Please make a $5 donation at the AAQI webpage. All it takes is a credit card, and a few moments of your time.
$5 Donation
$10 Donation



And other news...
"Heartbreak to Hope" Exhibit Is Now In Laconia, NH



"Alzheimer's Illustrated: From Heartbreak to Hope" is an exhibit of quilts about Alzheimer's sponsored by the Alzheimer's Art Quilt Initiative (AAQI). Fifty-four small format art quilts (9" x 12") illustrate the disease from a variety of perspectives. They hang among 182 "Name Quilts," each 6 inches wide and 7 feet tall, which carry the names of more than 10,000 individuals who have/had Alzheimer's or a related dementia. The names of loved ones, written on fabric patches by family members and friends, honor the 5.4 million Americans in the United States struggling with Alzheimer's disease.


I am blessed to have two quilts traveling with this exhibit. Please come and check it out if it comes to an area near you.

Michele Bilyeu of With Heart and Hands quilts for AAQI and runs the AAQI Liberated Challenge..won't you join in all of our fun...donate or buy a quilt, today!To see all of our quilts to date, check out our AAQI webpage at http://www.alzquilts.org/liqublliqume.htmlMichele Bilyeu of With Heart and Hands quilts for AAQI and runs the AAQI Liberated Challenge..won't you join in all of our fun...donate or buy a quilt, today!To see all of our quilts to date, check out our AAQI webpage at http://www.alzquilts.org/liqublliqume.html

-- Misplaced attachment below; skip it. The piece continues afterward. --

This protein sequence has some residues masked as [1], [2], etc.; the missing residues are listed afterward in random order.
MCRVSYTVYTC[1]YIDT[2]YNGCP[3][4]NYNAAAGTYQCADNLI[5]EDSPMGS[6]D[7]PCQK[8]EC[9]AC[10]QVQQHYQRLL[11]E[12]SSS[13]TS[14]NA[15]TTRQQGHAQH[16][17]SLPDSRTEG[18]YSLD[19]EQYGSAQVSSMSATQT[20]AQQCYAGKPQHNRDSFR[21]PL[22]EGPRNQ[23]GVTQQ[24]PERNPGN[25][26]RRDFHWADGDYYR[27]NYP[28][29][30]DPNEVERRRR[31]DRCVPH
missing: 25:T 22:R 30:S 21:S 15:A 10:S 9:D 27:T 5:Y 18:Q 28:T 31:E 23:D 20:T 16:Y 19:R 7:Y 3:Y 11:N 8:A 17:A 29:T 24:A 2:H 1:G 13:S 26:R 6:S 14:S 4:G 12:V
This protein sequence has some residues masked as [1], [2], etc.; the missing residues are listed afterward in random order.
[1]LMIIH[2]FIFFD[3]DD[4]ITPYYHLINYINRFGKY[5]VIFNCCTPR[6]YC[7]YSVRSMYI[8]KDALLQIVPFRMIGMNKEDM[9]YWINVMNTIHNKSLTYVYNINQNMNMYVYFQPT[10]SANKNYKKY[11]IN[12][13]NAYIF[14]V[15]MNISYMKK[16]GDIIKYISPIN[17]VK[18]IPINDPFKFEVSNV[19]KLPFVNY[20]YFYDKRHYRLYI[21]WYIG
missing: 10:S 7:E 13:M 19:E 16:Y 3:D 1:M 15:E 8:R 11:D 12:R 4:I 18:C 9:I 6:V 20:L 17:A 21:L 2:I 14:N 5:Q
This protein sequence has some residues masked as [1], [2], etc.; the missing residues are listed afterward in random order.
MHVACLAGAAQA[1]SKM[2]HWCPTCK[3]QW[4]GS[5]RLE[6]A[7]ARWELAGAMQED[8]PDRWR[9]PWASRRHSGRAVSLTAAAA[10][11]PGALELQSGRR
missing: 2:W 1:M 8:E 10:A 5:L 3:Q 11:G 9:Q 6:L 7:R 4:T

Michele Bilyeu quilts for the Alzheimer's Art Quilt Initiative (AAQI) With Heart and Hands at www.with-heart-and-hands.com Join my friend-connect to receive my frequent updates on quilting, crafting,and updates for thousands and thousands of free patterns and tutorials.

7 comments:

  1. I love the Wall of Remembrance. Seeing your mother and my father (and all the others) is a sad/happy feeling.

    My admiration for what Amy Simms has created in AAQI continues to grow.

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  2. Anonymous8:20 AM